Salesforce has hired advisers to look at a takeover offer, Bloomberg just reported.
The stock was halted on the rumour and immediately rose more than 10% as soon as trading resumed. With the rise, the company’s market cap is about $US47 billion.
The list of companies who would want and could afford to make the buy is very small:
- Oracle has $US13.7 billion in cash and another $US30 billion in marketable securities that could be turned into cash pretty quickly. Plus the company just raised $US10 billion in new debt. It could definitely borrow the rest. Benioff started his career at Oracle and still has a mostly friendly relationship with founder Larry Ellison, although the two do throw barbs at each other. Oracle is also trying to build up its cloud business, and recently said it expects to add more than $US1 billion in new cloud contracts this year. This could be a repeat of the hostile-takeover strategy it used to buy PeopleSoft back in 2004.
- Microsoft has $US95.4 billion in cash and short-term investments. Salesforce could help it boost its cloud business, which CEO Satya Nadella has bet the company on, and pull through tons of sales of Office 365, its online productivity suite (email, document creation and sharing, and so on). Salesforce CEO Marc Benioff tweeted from Microsoft’s BUILD conference this morning, and the companies have been teaming up a lot recently.
- Google? This is a long shot, but Google’s enterprise business is a small yet fast-growing part of the company, and it’s going to need new product lines as its core advertising business slows. Salesforce’s cloud-centric focus is a perfect match for Google, which has always been focused on delivering everything over the web. And Google has $US64.4 billion in cash and marketable securities.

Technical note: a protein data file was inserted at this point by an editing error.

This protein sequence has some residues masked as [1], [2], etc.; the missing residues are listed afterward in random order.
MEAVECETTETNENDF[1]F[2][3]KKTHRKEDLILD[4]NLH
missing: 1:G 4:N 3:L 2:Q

- IBM is yet another old guard company banking on the cloud for its future, and though it only has about $US8.8 billion in cash on hand, it could conceivably line up financing for a takeover. IBM recently said its cloud business is on track to make more than $US7.7 billion this year, but that’s generous — its “as-a-service” business, where customers pay subscriptions for various types of software — is $US3.8 billion. That’s a drop in IBM’s annual revenue bucket, which is more than $US190 billion.
- SAP has about $US5 billion on hand so would have to take on some pretty heavy debt to make this kind of deal. The German giant sells mostly on-premises financial accounting software used by huge companies, but it’s banking on its in-memory database called HANA, which competes more directly against Oracle than cloud companies like Salesforce. Still, buying Salesforce would be a quick way to up its relevance in the cloud.
There could also be other long-shot candidates outside the tech industry. But the company’s valuation seems high (and rich versus earnings) for a private equity firm, so it seems like if the rumour’s true it’s much more likely to be coming out of the tech world.
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